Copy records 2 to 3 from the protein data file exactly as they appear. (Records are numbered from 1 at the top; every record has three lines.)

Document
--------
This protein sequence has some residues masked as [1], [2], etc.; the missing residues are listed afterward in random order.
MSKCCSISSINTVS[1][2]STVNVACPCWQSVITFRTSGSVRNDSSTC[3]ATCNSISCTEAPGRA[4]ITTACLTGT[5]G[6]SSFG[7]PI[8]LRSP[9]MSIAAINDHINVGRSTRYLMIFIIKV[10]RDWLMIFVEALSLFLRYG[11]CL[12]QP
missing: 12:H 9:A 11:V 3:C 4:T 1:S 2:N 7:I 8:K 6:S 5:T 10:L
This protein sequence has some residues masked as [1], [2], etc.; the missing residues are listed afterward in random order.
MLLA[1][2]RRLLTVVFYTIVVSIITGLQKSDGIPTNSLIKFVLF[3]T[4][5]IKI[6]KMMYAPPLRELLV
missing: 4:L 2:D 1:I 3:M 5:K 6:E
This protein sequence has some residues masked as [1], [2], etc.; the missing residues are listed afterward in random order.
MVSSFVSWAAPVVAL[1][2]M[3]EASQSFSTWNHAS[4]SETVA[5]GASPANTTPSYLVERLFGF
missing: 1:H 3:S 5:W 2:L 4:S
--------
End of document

This protein sequence has some residues masked as [1], [2], etc.; the missing residues are listed afterward in random order.
MLLA[1][2]RRLLTVVFYTIVVSIITGLQKSDGIPTNSLIKFVLF[3]T[4][5]IKI[6]KMMYAPPLRELLV
missing: 4:L 2:D 1:I 3:M 5:K 6:E
This protein sequence has some residues masked as [1], [2], etc.; the missing residues are listed afterward in random order.
MVSSFVSWAAPVVAL[1][2]M[3]EASQSFSTWNHAS[4]SETVA[5]GASPANTTPSYLVERLFGF
missing: 1:H 3:S 5:W 2:L 4:S